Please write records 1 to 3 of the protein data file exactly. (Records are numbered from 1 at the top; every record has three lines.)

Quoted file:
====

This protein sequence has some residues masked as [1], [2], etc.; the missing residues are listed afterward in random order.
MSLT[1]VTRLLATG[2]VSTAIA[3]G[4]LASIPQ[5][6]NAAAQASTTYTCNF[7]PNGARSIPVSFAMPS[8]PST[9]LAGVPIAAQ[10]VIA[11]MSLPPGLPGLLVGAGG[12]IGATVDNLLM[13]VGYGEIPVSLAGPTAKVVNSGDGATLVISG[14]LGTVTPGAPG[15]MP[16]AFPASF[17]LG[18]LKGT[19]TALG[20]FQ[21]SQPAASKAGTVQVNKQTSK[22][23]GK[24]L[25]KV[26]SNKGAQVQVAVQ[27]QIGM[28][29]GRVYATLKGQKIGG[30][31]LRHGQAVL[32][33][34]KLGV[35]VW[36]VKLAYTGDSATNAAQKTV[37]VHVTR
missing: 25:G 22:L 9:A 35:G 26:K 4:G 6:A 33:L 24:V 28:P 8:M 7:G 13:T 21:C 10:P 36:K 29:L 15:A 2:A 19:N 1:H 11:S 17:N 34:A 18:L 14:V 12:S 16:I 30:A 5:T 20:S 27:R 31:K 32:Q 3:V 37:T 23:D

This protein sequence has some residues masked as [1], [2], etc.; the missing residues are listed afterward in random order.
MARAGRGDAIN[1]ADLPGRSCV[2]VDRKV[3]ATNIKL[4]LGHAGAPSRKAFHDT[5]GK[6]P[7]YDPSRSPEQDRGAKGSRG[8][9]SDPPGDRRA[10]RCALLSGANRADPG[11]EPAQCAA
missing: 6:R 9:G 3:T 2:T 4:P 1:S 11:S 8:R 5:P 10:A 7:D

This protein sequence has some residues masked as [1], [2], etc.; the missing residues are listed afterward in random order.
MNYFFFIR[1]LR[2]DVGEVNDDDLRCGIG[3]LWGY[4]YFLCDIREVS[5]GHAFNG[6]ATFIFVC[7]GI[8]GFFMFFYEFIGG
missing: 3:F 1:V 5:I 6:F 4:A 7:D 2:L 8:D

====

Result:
This protein sequence has some residues masked as [1], [2], etc.; the missing residues are listed afterward in random order.
MSLT[1]VTRLLATG[2]VSTAIA[3]G[4]LASIPQ[5][6]NAAAQASTTYTCNF[7]PNGARSIPVSFAMPS[8]PST[9]LAGVPIAAQ[10]VIA[11]MSLPPGLPGLLVGAGG[12]IGATVDNLLM[13]VGYGEIPVSLAGPTAKVVNSGDGATLVISG[14]LGTVTPGAPG[15]MP[16]AFPASF[17]LG[18]LKGT[19]TALG[20]FQ[21]SQPAASKAGTVQVNKQTSK[22][23]GK[24]L[25]KV[26]SNKGAQVQVAVQ[27]QIGM[28][29]GRVYATLKGQKIGG[30][31]LRHGQAVL[32][33][34]KLGV[35]VW[36]VKLAYTGDSATNAAQKTV[37]VHVTR
missing: 25:G 22:L 9:A 35:G 26:K 4:G 6:A 33:L 24:V 28:P 8:M 7:G 13:T 21:C 10:P 36:K 29:L 15:A 2:A 19:N 1:H 11:S 17:N 34:A 18:L 14:V 12:S 16:I 30:A 5:T 20:S 27:R 31:K 32:Q 3:V 37:T 23:D

This protein sequence has some residues masked as [1], [2], etc.; the missing residues are listed afterward in random order.
MARAGRGDAIN[1]ADLPGRSCV[2]VDRKV[3]ATNIKL[4]LGHAGAPSRKAFHDT[5]GK[6]P[7]YDPSRSPEQDRGAKGSRG[8][9]SDPPGDRRA[10]RCALLSGANRADPG[11]EPAQCAA
missing: 6:R 9:G 3:T 2:T 4:P 1:S 11:S 8:R 5:P 10:A 7:D

This protein sequence has some residues masked as [1], [2], etc.; the missing residues are listed afterward in random order.
MNYFFFIR[1]LR[2]DVGEVNDDDLRCGIG[3]LWGY[4]YFLCDIREVS[5]GHAFNG[6]ATFIFVC[7]GI[8]GFFMFFYEFIGG
missing: 3:F 1:V 5:I 6:F 4:A 7:D 2:L 8:D